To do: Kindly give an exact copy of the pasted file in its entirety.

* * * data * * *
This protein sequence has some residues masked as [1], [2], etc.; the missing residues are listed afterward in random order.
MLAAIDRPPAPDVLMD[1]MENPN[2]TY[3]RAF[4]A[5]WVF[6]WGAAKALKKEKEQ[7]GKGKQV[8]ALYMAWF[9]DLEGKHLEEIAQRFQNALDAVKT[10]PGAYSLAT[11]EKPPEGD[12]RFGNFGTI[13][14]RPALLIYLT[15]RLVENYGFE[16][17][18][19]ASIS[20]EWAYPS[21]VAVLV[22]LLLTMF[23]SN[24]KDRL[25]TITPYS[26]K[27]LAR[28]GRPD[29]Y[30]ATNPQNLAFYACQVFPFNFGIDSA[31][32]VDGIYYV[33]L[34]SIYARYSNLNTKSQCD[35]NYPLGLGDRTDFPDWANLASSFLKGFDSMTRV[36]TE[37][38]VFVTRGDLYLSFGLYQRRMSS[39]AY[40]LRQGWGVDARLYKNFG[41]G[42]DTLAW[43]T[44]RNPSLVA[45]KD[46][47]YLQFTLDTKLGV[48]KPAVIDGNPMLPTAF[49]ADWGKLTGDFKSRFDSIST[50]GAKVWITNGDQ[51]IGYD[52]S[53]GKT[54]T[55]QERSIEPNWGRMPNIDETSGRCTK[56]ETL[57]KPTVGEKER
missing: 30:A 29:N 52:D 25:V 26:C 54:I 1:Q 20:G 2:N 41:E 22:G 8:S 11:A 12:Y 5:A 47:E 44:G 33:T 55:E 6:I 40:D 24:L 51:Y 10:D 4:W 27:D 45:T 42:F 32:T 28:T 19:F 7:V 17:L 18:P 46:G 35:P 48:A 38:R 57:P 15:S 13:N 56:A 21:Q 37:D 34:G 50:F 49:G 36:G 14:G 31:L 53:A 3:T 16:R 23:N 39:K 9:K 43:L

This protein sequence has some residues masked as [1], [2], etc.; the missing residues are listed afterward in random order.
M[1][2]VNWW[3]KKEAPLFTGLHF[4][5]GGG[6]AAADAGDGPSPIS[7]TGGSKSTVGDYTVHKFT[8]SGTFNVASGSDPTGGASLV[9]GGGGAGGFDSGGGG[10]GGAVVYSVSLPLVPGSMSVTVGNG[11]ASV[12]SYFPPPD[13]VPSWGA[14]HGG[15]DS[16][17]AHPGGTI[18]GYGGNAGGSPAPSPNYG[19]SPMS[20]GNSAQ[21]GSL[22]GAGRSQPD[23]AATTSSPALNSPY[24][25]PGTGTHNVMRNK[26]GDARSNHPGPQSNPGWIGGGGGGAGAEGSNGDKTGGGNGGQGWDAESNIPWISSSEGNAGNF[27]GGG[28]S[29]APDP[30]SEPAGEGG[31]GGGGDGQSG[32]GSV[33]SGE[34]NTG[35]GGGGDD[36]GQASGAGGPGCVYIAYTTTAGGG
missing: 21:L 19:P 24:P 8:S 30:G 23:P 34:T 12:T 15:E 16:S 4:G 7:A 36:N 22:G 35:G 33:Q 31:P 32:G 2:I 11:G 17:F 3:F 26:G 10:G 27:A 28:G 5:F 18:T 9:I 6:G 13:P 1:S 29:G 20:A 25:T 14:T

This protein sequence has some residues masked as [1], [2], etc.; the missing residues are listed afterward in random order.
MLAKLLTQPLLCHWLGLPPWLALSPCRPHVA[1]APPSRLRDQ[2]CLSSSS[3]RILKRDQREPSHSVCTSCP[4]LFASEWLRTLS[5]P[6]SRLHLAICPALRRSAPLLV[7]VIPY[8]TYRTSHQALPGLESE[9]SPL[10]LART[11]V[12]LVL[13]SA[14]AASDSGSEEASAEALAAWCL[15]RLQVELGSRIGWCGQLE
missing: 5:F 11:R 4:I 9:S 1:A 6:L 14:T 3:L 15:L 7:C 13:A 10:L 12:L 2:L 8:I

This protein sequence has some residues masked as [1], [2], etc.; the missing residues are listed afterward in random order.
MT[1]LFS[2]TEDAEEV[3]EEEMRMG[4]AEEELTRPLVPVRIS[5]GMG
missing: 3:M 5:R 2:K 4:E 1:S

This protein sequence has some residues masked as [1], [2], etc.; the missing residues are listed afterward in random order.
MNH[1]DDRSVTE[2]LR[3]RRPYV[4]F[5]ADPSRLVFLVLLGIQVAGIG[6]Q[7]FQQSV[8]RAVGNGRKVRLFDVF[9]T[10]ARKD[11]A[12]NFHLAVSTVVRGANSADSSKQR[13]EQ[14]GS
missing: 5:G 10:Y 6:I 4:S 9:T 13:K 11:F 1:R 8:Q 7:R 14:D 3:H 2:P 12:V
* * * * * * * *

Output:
This protein sequence has some residues masked as [1], [2], etc.; the missing residues are listed afterward in random order.
MLAAIDRPPAPDVLMD[1]MENPN[2]TY[3]RAF[4]A[5]WVF[6]WGAAKALKKEKEQ[7]GKGKQV[8]ALYMAWF[9]DLEGKHLEEIAQRFQNALDAVKT[10]PGAYSLAT[11]EKPPEGD[12]RFGNFGTI[13][14]RPALLIYLT[15]RLVENYGFE[16][17][18][19]ASIS[20]EWAYPS[21]VAVLV[22]LLLTMF[23]SN[24]KDRL[25]TITPYS[26]K[27]LAR[28]GRPD[29]Y[30]ATNPQNLAFYACQVFPFNFGIDSA[31][32]VDGIYYV[33]L[34]SIYARYSNLNTKSQCD[35]NYPLGLGDRTDFPDWANLASSFLKGFDSMTRV[36]TE[37][38]VFVTRGDLYLSFGLYQRRMSS[39]AY[40]LRQGWGVDARLYKNFG[41]G[42]DTLAW[43]T[44]RNPSLVA[45]KD[46][47]YLQFTLDTKLGV[48]KPAVIDGNPMLPTAF[49]ADWGKLTGDFKSRFDSIST[50]GAKVWITNGDQ[51]IGYD[52]S[53]GKT[54]T[55]QERSIEPNWGRMPNIDETSGRCTK[56]ETL[57]KPTVGEKER
missing: 30:A 29:N 52:D 25:V 26:C 54:I 1:Q 20:G 2:N 41:E 22:G 8:S 11:A 12:Y 5:A 47:E 44:G 33:T 55:E 6:I 40:D 24:L 51:Y 10:D 4:W 27:D 45:T 42:F 32:T 28:T 19:F 7:V 17:L 18:P 46:G 35:P 48:A 38:R 57:P 15:S 13:N 56:A 21:Q 37:D 34:G 50:F 49:G 36:G 14:G 31:L 53:A 3:T 16:R 23:N 39:K 9:K 43:L

This protein sequence has some residues masked as [1], [2], etc.; the missing residues are listed afterward in random order.
M[1][2]VNWW[3]KKEAPLFTGLHF[4][5]GGG[6]AAADAGDGPSPIS[7]TGGSKSTVGDYTVHKFT[8]SGTFNVASGSDPTGGASLV[9]GGGGAGGFDSGGGG[10]GGAVVYSVSLPLVPGSMSVTVGNG[11]ASV[12]SYFPPPD[13]VPSWGA[14]HGG[15]DS[16][17]AHPGGTI[18]GYGGNAGGSPAPSPNYG[19]SPMS[20]GNSAQ[21]GSL[22]GAGRSQPD[23]AATTSSPALNSPY[24][25]PGTGTHNVMRNK[26]GDARSNHPGPQSNPGWIGGGGGGAGAEGSNGDKTGGGNGGQGWDAESNIPWISSSEGNAGNF[27]GGG[28]S[29]APDP[30]SEPAGEGG[31]GGGGDGQSG[32]GSV[33]SGE[34]NTG[35]GGGGDD[36]GQASGAGGPGCVYIAYTTTAGGG
missing: 21:L 19:P 24:P 8:S 30:G 23:P 34:T 12:T 15:E 16:S 4:G 7:A 36:N 22:G 35:G 33:Q 31:P 32:G 2:I 11:G 17:F 3:F 26:G 10:G 27:A 28:G 5:F 18:T 9:I 6:G 13:P 1:S 29:G 20:A 25:T 14:T

This protein sequence has some residues masked as [1], [2], etc.; the missing residues are listed afterward in random order.
MLAKLLTQPLLCHWLGLPPWLALSPCRPHVA[1]APPSRLRDQ[2]CLSSSS[3]RILKRDQREPSHSVCTSCP[4]LFASEWLRTLS[5]P[6]SRLHLAICPALRRSAPLLV[7]VIPY[8]TYRTSHQALPGLESE[9]SPL[10]LART[11]V[12]LVL[13]SA[14]AASDSGSEEASAEALAAWCL[15]RLQVELGSRIGWCGQLE
missing: 5:F 11:R 4:I 9:S 1:A 6:L 14:T 3:L 15:L 7:C 13:A 10:L 12:L 2:L 8:I

This protein sequence has some residues masked as [1], [2], etc.; the missing residues are listed afterward in random order.
MT[1]LFS[2]TEDAEEV[3]EEEMRMG[4]AEEELTRPLVPVRIS[5]GMG
missing: 3:M 5:R 2:K 4:E 1:S

This protein sequence has some residues masked as [1], [2], etc.; the missing residues are listed afterward in random order.
MNH[1]DDRSVTE[2]LR[3]RRPYV[4]F[5]ADPSRLVFLVLLGIQVAGIG[6]Q[7]FQQSV[8]RAVGNGRKVRLFDVF[9]T[10]ARKD[11]A[12]NFHLAVSTVVRGANSADSSKQR[13]EQ[14]GS
missing: 5:G 10:Y 6:I 4:S 9:T 13:K 11:F 1:R 8:Q 7:R 14:D 3:H 2:P 12:V